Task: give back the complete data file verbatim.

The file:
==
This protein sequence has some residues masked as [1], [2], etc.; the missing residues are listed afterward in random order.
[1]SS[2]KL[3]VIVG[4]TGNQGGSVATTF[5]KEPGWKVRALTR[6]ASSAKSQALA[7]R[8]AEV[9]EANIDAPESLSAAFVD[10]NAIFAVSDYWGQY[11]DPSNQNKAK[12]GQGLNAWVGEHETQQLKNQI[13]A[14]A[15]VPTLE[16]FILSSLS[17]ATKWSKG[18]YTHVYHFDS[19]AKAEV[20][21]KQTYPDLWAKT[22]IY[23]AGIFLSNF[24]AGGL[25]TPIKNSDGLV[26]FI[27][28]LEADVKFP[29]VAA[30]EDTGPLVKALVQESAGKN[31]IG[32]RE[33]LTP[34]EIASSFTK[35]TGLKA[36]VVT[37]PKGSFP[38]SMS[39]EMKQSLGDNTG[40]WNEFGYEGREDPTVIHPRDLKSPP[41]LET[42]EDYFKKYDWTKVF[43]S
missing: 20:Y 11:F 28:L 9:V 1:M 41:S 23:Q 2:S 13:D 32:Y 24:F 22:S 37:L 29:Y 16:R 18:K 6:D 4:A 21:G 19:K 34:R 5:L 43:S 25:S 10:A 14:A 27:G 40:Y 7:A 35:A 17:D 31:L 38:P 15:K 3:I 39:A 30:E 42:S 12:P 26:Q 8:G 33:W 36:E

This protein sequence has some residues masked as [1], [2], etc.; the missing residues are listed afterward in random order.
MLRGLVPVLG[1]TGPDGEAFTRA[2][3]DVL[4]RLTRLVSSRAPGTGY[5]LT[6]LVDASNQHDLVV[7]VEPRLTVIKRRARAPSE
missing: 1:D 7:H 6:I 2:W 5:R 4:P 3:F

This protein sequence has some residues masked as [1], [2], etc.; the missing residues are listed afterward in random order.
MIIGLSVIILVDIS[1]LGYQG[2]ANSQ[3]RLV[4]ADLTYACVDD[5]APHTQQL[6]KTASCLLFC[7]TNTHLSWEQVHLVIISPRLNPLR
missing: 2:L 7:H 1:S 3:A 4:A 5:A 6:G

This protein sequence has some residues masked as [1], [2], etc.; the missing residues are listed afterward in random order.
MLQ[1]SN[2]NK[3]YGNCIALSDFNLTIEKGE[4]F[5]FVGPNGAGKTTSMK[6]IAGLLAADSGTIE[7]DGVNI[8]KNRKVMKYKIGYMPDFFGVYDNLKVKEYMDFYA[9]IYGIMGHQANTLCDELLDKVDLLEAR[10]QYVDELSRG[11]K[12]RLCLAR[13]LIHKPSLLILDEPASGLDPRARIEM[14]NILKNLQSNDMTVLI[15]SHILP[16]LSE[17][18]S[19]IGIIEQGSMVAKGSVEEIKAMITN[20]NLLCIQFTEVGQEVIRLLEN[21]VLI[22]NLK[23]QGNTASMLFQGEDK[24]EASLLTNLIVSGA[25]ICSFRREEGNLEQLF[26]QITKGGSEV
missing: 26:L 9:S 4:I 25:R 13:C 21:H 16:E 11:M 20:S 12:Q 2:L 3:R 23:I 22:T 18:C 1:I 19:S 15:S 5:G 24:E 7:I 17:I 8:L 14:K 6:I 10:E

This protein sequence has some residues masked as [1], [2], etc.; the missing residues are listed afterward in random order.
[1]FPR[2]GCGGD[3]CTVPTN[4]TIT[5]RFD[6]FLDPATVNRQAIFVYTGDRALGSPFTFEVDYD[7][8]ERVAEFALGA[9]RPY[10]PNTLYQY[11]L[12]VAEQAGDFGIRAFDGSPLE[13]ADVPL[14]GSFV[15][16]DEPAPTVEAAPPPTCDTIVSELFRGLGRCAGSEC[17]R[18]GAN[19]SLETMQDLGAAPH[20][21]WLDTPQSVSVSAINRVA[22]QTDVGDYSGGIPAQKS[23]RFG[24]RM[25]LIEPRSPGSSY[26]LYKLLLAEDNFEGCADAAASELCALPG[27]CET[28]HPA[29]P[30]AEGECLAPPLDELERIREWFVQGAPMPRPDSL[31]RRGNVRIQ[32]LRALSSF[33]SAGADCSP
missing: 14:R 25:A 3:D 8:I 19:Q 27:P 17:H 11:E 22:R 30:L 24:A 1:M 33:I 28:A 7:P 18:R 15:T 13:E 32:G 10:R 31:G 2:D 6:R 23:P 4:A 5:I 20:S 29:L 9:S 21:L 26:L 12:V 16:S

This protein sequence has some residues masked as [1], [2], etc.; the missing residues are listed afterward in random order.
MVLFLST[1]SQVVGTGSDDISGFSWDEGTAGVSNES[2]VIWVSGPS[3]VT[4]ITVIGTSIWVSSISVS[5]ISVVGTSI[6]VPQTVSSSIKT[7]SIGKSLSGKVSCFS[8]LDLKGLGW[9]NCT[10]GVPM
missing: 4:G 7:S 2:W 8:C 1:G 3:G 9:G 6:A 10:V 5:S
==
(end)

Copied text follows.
This protein sequence has some residues masked as [1], [2], etc.; the missing residues are listed afterward in random order.
[1]SS[2]KL[3]VIVG[4]TGNQGGSVATTF[5]KEPGWKVRALTR[6]ASSAKSQALA[7]R[8]AEV[9]EANIDAPESLSAAFVD[10]NAIFAVSDYWGQY[11]DPSNQNKAK[12]GQGLNAWVGEHETQQLKNQI[13]A[14]A[15]VPTLE[16]FILSSLS[17]ATKWSKG[18]YTHVYHFDS[19]AKAEV[20][21]KQTYPDLWAKT[22]IY[23]AGIFLSNF[24]AGGL[25]TPIKNSDGLV[26]FI[27][28]LEADVKFP[29]VAA[30]EDTGPLVKALVQESAGKN[31]IG[32]RE[33]LTP[34]EIASSFTK[35]TGLKA[36]VVT[37]PKGSFP[38]SMS[39]EMKQSLGDNTG[40]WNEFGYEGREDPTVIHPRDLKSPP[41]LET[42]EDYFKKYDWTKVF[43]S
missing: 20:Y 11:F 28:L 9:V 1:M 41:S 23:Q 2:S 13:D 32:Y 24:F 22:S 37:L 29:Y 16:R 18:K 6:D 4:A 21:G 19:K 34:R 5:L 43:S 25:S 10:A 14:A 27:G 40:Y 7:A 35:A 17:D 31:L 38:P 15:K 3:I 39:A 30:E 42:S 12:P 26:Q 8:G 33:W 36:E

This protein sequence has some residues masked as [1], [2], etc.; the missing residues are listed afterward in random order.
MLRGLVPVLG[1]TGPDGEAFTRA[2][3]DVL[4]RLTRLVSSRAPGTGY[5]LT[6]LVDASNQHDLVV[7]VEPRLTVIKRRARAPSE
missing: 1:D 7:H 6:I 2:W 5:R 4:P 3:F

This protein sequence has some residues masked as [1], [2], etc.; the missing residues are listed afterward in random order.
MIIGLSVIILVDIS[1]LGYQG[2]ANSQ[3]RLV[4]ADLTYACVDD[5]APHTQQL[6]KTASCLLFC[7]TNTHLSWEQVHLVIISPRLNPLR
missing: 2:L 7:H 1:S 3:A 4:A 5:A 6:G

This protein sequence has some residues masked as [1], [2], etc.; the missing residues are listed afterward in random order.
MLQ[1]SN[2]NK[3]YGNCIALSDFNLTIEKGE[4]F[5]FVGPNGAGKTTSMK[6]IAGLLAADSGTIE[7]DGVNI[8]KNRKVMKYKIGYMPDFFGVYDNLKVKEYMDFYA[9]IYGIMGHQANTLCDELLDKVDLLEAR[10]QYVDELSRG[11]K[12]RLCLAR[13]LIHKPSLLILDEPASGLDPRARIEM[14]NILKNLQSNDMTVLI[15]SHILP[16]LSE[17][18]S[19]IGIIEQGSMVAKGSVEEIKAMITN[20]NLLCIQFTEVGQEVIRLLEN[21]VLI[22]NLK[23]QGNTASMLFQGEDK[24]EASLLTNLIVSGA[25]ICSFRREEGNLEQLF[26]QITKGGSEV
missing: 26:L 9:S 4:I 25:R 13:C 21:H 16:E 11:M 20:S 12:Q 2:L 3:R 23:I 22:T 18:C 1:I 19:S 15:S 5:G 24:E 7:I 17:I 8:L 14:K 6:I 10:E

This protein sequence has some residues masked as [1], [2], etc.; the missing residues are listed afterward in random order.
[1]FPR[2]GCGGD[3]CTVPTN[4]TIT[5]RFD[6]FLDPATVNRQAIFVYTGDRALGSPFTFEVDYD[7][8]ERVAEFALGA[9]RPY[10]PNTLYQY[11]L[12]VAEQAGDFGIRAFDGSPLE[13]ADVPL[14]GSFV[15][16]DEPAPTVEAAPPPTCDTIVSELFRGLGRCAGSEC[17]R[18]GAN[19]SLETMQDLGAAPH[20][21]WLDTPQSVSVSAINRVA[22]QTDVGDYSGGIPAQKS[23]RFG[24]RM[25]LIEPRSPGSSY[26]LYKLLLAEDNFEGCADAAASELCALPG[27]CET[28]HPA[29]P[30]AEGECLAPPLDELERIREWFVQGAPMPRPDSL[31]RRGNVRIQ[32]LRALSSF[33]SAGADCSP
missing: 14:R 25:A 3:D 8:I 19:Q 27:P 17:H 11:E 22:R 30:L 24:A 1:M 33:I 28:A 7:P 18:R 15:T 13:E 32:G 10:R 31:G 2:D 6:R 23:P 4:A 5:I 20:S 29:L 9:S 21:L 26:L 12:V 16:S

This protein sequence has some residues masked as [1], [2], etc.; the missing residues are listed afterward in random order.
MVLFLST[1]SQVVGTGSDDISGFSWDEGTAGVSNES[2]VIWVSGPS[3]VT[4]ITVIGTSIWVSSISVS[5]ISVVGTSI[6]VPQTVSSSIKT[7]SIGKSLSGKVSCFS[8]LDLKGLGW[9]NCT[10]GVPM
missing: 4:G 7:S 2:W 8:C 1:G 3:G 9:G 6:A 10:V 5:S